Git Recipe Explained

Git is a complex tool, so most novices try to cheat their way through with arcane recipes.

As it’s always better to understand what you’re doing instead of a google-and-paste approach, let’s analyze a pretty common one. Use it to describe your network automation lab.

git init

Git tracks changes you make in a distributed, eventually consistent database implemented with many small files in the .git directory. git init initializes that database within the .git subdirectory of the current directory. Use it in an empty directory you plan to use for your project.

git remote add origin

Git can synchronize the local database with multiple remote databases (repositories). Remote repositories are added with the git remote add command that takes at least two arguments:

  • The nickname of the remote repository;
  • The URI to access the remote repository.


The remote repository must exist before you run the git remote add command. For example, you must create a GitHub repository first, then do git remote add in an empty folder where you executed git init.


  • The URI git uses to access a remote repository can use non-HTTP(S) methods, such as SSH.
  • All recipes call the remote repository origin (the default value), but you can give it any descriptive name, for example git remote add github url.
git branch -M main

In the old days, the initial Git branch was called the master branch. The Politically Correct movement forced numerous Git-based platforms to change the name of the initial branch to main. While I don’t care how that branch is called, the git CLI tool does not necessarily share that sentiment, leaving you with an inconsistent branch naming scheme.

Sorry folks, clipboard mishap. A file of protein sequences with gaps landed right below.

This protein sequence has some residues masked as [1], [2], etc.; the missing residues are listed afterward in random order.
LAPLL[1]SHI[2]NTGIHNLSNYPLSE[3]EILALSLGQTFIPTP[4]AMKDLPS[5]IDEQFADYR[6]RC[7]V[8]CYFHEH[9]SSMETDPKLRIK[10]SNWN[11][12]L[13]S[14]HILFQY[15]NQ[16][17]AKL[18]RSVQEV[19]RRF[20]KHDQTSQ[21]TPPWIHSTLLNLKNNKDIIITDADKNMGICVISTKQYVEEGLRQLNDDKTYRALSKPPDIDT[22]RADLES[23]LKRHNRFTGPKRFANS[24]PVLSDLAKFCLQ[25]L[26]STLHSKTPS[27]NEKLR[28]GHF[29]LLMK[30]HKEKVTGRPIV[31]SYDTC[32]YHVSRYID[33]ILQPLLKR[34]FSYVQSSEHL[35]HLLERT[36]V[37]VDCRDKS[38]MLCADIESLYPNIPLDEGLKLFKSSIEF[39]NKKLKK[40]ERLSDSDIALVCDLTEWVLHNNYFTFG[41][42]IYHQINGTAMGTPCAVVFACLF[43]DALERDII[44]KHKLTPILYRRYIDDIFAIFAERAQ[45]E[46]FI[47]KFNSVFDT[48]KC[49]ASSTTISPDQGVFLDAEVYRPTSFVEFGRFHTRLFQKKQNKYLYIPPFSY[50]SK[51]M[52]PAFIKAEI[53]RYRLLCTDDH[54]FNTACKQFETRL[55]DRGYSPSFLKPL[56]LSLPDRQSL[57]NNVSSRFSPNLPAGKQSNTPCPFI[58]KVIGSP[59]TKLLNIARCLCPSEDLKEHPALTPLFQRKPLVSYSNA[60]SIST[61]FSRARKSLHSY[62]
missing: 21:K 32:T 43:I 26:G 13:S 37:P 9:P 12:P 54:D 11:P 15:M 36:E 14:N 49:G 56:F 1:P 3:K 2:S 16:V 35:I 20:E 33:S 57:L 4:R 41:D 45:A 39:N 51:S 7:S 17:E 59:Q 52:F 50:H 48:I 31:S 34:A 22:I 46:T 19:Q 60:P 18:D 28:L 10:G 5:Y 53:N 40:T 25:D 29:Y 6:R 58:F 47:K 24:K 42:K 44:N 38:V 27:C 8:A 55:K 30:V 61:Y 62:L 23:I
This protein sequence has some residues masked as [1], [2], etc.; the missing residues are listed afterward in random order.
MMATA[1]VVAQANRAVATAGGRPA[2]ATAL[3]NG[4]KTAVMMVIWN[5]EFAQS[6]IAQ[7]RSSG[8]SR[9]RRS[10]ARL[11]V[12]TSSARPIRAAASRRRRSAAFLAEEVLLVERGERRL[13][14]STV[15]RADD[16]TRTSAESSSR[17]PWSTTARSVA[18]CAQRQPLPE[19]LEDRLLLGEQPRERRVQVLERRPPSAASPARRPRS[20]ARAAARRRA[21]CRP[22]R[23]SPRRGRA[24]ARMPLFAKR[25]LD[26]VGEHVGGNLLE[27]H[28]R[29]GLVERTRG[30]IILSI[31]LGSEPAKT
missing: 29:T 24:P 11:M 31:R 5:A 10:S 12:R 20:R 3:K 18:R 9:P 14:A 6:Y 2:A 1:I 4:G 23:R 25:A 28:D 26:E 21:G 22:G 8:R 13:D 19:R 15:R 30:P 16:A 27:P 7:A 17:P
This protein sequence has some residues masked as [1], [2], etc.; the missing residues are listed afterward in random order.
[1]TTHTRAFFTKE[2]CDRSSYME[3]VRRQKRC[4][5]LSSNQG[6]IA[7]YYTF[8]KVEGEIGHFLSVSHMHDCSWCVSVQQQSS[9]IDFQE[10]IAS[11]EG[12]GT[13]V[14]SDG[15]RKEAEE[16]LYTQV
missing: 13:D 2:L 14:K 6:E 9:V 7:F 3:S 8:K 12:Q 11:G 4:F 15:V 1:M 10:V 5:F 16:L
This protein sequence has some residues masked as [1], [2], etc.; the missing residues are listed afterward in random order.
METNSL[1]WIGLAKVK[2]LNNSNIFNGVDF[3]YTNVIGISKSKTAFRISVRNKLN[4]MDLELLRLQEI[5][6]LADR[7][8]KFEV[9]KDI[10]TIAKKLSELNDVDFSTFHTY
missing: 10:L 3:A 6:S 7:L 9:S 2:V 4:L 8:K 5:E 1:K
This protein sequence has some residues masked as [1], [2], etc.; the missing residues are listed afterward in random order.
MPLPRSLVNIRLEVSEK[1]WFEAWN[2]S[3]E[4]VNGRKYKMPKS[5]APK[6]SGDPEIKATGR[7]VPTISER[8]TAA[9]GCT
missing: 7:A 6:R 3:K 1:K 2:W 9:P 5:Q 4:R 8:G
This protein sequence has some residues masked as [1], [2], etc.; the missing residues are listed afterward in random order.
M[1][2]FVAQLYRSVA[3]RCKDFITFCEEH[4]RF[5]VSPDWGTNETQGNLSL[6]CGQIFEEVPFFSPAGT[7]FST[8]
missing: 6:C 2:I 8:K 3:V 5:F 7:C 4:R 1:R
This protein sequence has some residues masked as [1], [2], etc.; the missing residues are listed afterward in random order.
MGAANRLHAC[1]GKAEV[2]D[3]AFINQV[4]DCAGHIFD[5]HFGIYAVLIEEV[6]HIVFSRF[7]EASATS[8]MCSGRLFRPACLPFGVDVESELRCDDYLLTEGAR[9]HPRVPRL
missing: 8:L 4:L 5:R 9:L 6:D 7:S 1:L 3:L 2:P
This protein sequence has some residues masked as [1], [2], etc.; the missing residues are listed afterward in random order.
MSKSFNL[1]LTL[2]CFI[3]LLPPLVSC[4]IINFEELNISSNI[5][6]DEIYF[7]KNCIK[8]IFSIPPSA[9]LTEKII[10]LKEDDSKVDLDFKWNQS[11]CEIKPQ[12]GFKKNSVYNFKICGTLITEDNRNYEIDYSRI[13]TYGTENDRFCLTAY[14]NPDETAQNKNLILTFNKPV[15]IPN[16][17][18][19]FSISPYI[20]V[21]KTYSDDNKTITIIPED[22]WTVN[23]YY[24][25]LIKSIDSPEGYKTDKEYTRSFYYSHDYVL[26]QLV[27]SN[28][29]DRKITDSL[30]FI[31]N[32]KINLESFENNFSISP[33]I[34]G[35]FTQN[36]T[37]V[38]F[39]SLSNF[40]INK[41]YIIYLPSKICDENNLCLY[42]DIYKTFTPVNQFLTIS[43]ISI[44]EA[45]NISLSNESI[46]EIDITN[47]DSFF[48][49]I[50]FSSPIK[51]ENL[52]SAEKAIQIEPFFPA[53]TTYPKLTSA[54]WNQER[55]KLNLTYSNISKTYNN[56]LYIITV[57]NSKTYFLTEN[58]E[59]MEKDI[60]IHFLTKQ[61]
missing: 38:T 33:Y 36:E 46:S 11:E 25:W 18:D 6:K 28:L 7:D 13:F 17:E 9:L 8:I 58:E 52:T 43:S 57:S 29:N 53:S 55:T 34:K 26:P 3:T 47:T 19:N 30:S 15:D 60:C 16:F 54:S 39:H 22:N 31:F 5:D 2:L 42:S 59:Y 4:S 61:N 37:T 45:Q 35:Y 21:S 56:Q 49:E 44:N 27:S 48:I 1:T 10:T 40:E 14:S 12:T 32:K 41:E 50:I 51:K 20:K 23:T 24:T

If you need to rename the local branch, use the git branch -M new_name command. For example, the above command accommodates a remote Git platform that insists on naming its most initial branch main.

echo "# netops-labs" >>  # or windows equivalent

They wanted to say make the changes you want to make, but that would be too obvious.

git add some_file.text    # or 'git add .' for all

git add adds a snapshot of the specified files to the staging area (prepares them for commit). If needed, remove the files from the staging area (git status will tell you how) or replace them with newer versions with another git add command without modifying git repositories.


To see which files have been modified (or haven’t been added to the git database yet), use the git status command.

git commit -m 'a comment'

git commit saves (commits) the changes from the staging area to the local repository. You can specify the commit message in the –m parameter or use a text editor to write a longer message.

git push -u origin main

git push synchronizes the changes made in the local repository with a remote repository. Git keeps a mapping between local branches and remote branches so that you can use git push with no extra parameters to push changes to the remote repository. However, when you push changes for the first time, you have to specify the remote repository (origin) and remote branch (main), and tell Git that you want to create a new local-to-remote mapping with the -u or --set-upstream parameter.